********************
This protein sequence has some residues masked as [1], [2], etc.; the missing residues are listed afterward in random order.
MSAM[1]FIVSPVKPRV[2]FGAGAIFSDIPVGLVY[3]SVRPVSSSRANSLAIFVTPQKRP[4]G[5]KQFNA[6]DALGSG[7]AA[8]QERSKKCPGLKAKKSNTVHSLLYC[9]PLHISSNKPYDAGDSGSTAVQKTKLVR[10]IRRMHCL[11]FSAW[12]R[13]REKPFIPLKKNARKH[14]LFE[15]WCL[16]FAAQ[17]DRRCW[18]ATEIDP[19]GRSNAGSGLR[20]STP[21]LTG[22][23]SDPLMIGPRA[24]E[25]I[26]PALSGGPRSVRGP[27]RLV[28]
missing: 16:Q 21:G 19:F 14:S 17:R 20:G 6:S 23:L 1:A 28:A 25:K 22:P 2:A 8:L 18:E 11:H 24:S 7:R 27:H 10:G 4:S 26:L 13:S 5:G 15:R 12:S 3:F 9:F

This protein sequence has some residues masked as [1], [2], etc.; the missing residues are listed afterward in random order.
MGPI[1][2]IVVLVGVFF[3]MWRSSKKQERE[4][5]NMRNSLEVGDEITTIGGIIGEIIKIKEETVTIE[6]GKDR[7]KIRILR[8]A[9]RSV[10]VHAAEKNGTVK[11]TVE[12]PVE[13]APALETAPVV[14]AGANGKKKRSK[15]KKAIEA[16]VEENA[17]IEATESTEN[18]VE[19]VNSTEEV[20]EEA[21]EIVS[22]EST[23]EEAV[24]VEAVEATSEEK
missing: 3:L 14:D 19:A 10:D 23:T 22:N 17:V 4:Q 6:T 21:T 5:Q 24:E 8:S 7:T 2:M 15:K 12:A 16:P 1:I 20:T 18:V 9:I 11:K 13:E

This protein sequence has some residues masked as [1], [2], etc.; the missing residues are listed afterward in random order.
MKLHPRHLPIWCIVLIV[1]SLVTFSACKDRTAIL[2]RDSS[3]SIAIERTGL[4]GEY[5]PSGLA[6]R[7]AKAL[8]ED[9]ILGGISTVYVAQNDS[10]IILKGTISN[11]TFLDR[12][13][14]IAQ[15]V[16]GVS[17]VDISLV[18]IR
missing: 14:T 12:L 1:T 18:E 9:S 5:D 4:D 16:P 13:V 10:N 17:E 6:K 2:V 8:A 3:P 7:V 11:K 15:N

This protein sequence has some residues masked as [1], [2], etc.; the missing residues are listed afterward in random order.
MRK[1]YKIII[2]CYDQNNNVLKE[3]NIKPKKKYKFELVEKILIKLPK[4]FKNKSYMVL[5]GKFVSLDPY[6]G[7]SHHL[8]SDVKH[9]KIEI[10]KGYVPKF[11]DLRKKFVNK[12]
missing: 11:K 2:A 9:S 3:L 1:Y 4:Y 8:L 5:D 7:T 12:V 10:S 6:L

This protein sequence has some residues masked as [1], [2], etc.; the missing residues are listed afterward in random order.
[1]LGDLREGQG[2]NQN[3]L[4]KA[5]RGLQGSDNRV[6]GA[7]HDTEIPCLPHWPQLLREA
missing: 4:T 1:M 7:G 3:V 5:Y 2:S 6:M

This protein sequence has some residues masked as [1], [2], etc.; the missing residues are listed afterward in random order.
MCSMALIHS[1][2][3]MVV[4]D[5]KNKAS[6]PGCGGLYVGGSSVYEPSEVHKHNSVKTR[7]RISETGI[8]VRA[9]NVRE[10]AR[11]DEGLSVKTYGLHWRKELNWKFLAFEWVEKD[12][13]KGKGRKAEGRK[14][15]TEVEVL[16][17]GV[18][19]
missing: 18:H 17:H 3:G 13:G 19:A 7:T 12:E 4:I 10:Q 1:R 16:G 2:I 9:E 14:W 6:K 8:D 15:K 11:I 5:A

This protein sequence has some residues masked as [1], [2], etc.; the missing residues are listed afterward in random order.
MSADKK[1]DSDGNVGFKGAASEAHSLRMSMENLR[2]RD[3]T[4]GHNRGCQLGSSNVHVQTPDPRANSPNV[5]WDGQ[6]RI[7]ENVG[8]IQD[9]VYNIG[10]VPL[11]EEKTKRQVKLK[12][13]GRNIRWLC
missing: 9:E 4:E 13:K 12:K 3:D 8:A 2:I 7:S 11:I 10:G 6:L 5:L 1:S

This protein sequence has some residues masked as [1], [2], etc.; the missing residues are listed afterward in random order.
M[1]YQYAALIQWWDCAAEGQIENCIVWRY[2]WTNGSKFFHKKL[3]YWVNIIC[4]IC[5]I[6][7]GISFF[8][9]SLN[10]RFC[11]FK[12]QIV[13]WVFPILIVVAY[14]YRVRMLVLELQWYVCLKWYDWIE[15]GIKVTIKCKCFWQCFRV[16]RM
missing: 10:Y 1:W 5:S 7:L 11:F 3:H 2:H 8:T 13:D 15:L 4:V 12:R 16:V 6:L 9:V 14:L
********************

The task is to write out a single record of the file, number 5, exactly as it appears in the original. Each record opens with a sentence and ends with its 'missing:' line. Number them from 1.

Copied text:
This protein sequence has some residues masked as [1], [2], etc.; the missing residues are listed afterward in random order.
[1]LGDLREGQG[2]NQN[3]L[4]KA[5]RGLQGSDNRV[6]GA[7]HDTEIPCLPHWPQLLREA
missing: 4:T 1:M 7:G 3:V 5:Y 2:S 6:M